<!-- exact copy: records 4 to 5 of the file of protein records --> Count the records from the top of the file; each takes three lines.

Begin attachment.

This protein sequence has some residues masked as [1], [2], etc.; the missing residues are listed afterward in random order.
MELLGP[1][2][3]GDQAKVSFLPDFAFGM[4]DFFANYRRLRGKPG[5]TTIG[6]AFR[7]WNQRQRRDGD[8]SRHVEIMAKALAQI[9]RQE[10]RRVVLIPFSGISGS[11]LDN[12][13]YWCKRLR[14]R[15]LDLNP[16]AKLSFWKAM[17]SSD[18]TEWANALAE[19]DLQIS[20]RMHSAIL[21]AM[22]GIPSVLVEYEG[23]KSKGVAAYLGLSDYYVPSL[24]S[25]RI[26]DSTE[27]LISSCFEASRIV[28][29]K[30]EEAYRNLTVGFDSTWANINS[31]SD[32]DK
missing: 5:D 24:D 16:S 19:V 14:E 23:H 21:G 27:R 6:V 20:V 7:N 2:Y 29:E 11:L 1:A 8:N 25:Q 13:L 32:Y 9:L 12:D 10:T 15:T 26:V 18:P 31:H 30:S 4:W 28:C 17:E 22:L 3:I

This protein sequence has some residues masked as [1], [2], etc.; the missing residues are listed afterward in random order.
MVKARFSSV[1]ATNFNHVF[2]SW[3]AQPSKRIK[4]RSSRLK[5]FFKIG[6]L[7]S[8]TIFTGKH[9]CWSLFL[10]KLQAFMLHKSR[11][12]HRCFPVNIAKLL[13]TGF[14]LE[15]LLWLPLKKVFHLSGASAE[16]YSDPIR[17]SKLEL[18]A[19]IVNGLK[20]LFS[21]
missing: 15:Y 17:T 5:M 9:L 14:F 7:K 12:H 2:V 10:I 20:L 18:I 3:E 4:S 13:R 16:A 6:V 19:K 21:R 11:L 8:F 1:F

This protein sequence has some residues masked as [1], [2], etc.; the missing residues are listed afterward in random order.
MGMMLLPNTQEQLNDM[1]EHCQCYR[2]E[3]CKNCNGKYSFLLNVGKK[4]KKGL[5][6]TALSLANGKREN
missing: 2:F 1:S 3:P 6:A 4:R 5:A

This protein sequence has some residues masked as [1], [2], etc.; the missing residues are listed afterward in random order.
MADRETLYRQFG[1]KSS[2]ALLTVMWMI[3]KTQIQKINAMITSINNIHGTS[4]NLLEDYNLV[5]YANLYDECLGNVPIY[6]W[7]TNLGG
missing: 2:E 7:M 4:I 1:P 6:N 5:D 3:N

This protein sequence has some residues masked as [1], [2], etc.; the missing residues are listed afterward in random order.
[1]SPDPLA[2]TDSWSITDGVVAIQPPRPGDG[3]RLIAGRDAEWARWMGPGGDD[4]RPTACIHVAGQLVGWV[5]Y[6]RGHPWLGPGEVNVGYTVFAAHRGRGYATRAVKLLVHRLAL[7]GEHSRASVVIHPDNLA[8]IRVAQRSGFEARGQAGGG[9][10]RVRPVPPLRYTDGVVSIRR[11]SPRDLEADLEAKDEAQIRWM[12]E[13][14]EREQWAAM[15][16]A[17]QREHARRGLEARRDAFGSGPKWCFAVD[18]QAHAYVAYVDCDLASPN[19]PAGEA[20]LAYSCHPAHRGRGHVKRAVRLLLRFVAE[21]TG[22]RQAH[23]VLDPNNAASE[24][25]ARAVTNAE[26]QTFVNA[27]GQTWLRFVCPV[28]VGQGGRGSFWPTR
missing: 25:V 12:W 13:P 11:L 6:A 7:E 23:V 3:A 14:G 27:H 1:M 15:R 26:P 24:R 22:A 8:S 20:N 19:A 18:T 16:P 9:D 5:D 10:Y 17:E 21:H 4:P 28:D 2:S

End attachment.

This protein sequence has some residues masked as [1], [2], etc.; the missing residues are listed afterward in random order.
MADRETLYRQFG[1]KSS[2]ALLTVMWMI[3]KTQIQKINAMITSINNIHGTS[4]NLLEDYNLV[5]YANLYDECLGNVPIY[6]W[7]TNLGG
missing: 2:E 7:M 4:I 1:P 6:N 5:D 3:N

This protein sequence has some residues masked as [1], [2], etc.; the missing residues are listed afterward in random order.
[1]SPDPLA[2]TDSWSITDGVVAIQPPRPGDG[3]RLIAGRDAEWARWMGPGGDD[4]RPTACIHVAGQLVGWV[5]Y[6]RGHPWLGPGEVNVGYTVFAAHRGRGYATRAVKLLVHRLAL[7]GEHSRASVVIHPDNLA[8]IRVAQRSGFEARGQAGGG[9][10]RVRPVPPLRYTDGVVSIRR[11]SPRDLEADLEAKDEAQIRWM[12]E[13][14]EREQWAAM[15][16]A[17]QREHARRGLEARRDAFGSGPKWCFAVD[18]QAHAYVAYVDCDLASPN[19]PAGEA[20]LAYSCHPAHRGRGHVKRAVRLLLRFVAE[21]TG[22]RQAH[23]VLDPNNAASE[24][25]ARAVTNAE[26]QTFVNA[27]GQTWLRFVCPV[28]VGQGGRGSFWPTR
missing: 25:V 12:W 13:P 11:L 6:A 7:E 23:V 3:A 14:G 27:H 1:M 15:R 26:P 24:R 22:A 8:S 20:N 19:A 18:T 16:P 9:D 5:D 10:Y 17:E 21:H 4:P 28:D 2:S